Getting started with Micronaut on Google App Engine Java 11
A new Java runtime was announced for Google App Engine standard: with Java 11. It’s currently in beta, but anybody can already try it out. Another interesting announcement was the fact that the instances running your apps now get double the memory! So with this double dose of great news, I decided to craft a little tutorial to show how to deploy a Micronaut application on App Engine Java 11. And because Apache Groovy is, well, groovy, I’ll go ahead and use Groovy for my programming language, but of course, the same steps apply to Java workloads as well.
Getting started on Google Cloud Platform
In this article, I assume you’ve created an account on Google Cloud Platform already (follow the “getting started” blue buttons to create an account otherwise and benefit from the free tier and free quota), and that you’ve downloaded and installed the gcloud command-line SDK. You’ll be able to follow the first few steps in the quickstart guide, to create your GCP project and make it ready for using App Engine, in particular those commands:
$ gcloud projects create mn113-gae-java11 --set-as-default
You’ll have to change the project ID from “mn113-gae-java11” to your own name of choice.
$ gcloud app create --project=mn113-gae-java11
It’ll ask for a cloud region to use, I’ve decided to go with europe-west for this one.
The above steps can as well be done from the cloud console UI as well, at https://console.cloud.google.com.
Although your application will run for free within the free quota, we need to enable billing for our app, as it’s going to use Cloud Build to build our app, and the latter requires billing to be enabled.
To enable billing and the Cloud Build API, please follow the first step of the quickstart guide mentioned above.
Building our Micronaut application
Time to fire the Micronaut goodness! On my machine, I’m using SDKman to install my SDKs, so I’ve installed Java 11 and Micronaut 1.1.3 as explained in Micronaut’s getting started guide.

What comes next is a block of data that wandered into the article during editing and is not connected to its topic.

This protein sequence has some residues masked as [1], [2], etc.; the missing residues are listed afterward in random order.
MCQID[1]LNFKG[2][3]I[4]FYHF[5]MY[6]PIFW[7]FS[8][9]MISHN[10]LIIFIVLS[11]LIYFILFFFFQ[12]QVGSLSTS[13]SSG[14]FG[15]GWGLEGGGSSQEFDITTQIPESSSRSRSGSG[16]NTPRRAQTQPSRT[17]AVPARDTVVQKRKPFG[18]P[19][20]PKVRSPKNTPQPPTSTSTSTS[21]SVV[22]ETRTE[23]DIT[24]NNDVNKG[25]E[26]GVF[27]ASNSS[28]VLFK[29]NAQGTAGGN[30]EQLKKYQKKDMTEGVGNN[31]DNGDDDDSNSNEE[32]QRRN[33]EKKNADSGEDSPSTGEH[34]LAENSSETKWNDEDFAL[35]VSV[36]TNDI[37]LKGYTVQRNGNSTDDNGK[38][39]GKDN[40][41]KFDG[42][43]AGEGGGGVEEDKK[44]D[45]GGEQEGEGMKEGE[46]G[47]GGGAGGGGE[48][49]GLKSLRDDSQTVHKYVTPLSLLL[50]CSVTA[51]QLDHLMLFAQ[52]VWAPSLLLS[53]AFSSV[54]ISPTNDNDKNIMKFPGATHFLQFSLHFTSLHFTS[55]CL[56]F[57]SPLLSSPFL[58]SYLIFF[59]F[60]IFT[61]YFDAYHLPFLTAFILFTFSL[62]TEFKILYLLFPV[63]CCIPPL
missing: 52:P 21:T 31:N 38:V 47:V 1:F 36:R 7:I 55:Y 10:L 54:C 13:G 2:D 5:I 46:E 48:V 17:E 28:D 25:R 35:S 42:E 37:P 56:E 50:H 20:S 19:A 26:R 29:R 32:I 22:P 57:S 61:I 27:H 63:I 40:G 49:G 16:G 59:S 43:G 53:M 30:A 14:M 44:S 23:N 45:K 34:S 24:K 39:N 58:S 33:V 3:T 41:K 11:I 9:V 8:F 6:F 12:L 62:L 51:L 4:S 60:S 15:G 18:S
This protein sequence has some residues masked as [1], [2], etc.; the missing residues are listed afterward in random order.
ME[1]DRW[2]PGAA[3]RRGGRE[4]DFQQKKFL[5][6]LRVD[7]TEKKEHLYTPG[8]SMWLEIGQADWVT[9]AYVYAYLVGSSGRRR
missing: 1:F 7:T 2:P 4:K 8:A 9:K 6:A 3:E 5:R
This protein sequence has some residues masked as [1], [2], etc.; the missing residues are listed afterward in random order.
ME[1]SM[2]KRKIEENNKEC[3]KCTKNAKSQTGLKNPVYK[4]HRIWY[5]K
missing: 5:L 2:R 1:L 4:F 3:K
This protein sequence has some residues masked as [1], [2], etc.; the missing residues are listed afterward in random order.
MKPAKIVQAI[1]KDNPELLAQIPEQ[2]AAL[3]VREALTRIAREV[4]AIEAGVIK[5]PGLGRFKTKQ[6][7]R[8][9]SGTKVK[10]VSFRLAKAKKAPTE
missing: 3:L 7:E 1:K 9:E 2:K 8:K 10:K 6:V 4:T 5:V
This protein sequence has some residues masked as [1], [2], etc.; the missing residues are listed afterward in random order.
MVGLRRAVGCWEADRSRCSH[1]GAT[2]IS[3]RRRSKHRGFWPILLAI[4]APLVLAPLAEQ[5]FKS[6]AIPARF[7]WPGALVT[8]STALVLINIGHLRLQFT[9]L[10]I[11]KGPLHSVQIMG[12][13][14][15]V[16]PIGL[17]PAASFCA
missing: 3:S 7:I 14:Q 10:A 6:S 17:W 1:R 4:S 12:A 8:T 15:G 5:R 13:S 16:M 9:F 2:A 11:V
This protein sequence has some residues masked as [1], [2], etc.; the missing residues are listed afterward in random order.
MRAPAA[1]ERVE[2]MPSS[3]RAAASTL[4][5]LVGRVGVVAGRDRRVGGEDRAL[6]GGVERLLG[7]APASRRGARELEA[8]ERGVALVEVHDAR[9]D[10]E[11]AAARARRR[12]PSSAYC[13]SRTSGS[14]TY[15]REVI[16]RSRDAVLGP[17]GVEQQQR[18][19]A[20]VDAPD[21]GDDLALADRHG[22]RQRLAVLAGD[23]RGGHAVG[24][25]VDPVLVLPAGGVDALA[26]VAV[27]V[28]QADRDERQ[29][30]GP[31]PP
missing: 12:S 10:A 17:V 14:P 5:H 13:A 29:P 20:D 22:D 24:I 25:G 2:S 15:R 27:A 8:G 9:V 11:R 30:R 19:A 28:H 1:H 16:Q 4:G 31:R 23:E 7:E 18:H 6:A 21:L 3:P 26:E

Our first step will be to create our basic Micronaut application, thanks to the following command, with the mn command-line SDK:
$ mn create-app mn113-gae-java11 --lang=groovy
The structure of your Micronaut project is created, with a Gradle-based build, an Application main class, an application.yml file to configure your application.
As this application isn’t yet doing anything useful, we’re create a “Hello World” controller with:
$ mn create-controller hello
We’ll modify this newly created HelloController.groovy controller as follows:
On the /hello path, we’ll simply return a plain text response showing our greeting message.
To run your application locally, to check everything is working fine, you’ll simply run:
$ ./gradlew run
And you can check that localhost:8080/hello returns the Hello Micronaut message. So far so good.
Configure our Micronaut application for App Engine
In order to deploy the App Engine, we’ll use the App Engine Gradle plugin. So we need to amend our build.gradle a little.
Let’s define where Gradle will find the plugin:
We’ll make use of the plugin:
Let’s configure the App Engine section:
Note that App Engine’s version string is not supporting dots or underscores (only alphanumeric characters), hence why I replaced the version property. Furthermore a reported issue prevents me from reusing the Gradle project’s own project property in the projectId property.
Configure the App Engine deployment
App Engine has its own deployment configuration file, where you will define the App Engine runtime (in our case Java 11), and you can also decide what kind of instance will be used to run your code. Last but not least, you can customize the entry point which defines how your application should be started.
In src/main/appengine we’ll add a file named app.yaml:
Deploying to App Engine
Now you’re ready to deploy your Micronaut application on App Engine’s Java 11 runtime!
$ ./gradlew appengineDeploy
After a minute or so, and if billing and the Cloud Build API are enabled as said in the introduction, your Micronaut app should be deployed! You can then browse https://mn113-gae-java11.appspot.com/hello and get your Hello Micronaut greeting.
In upcoming articles, I’ll cover some other aspects, like how to configure and optimize static asset serving, or perhaps how to integrate with databases or other services of Google Cloud Platform. So stay tuned!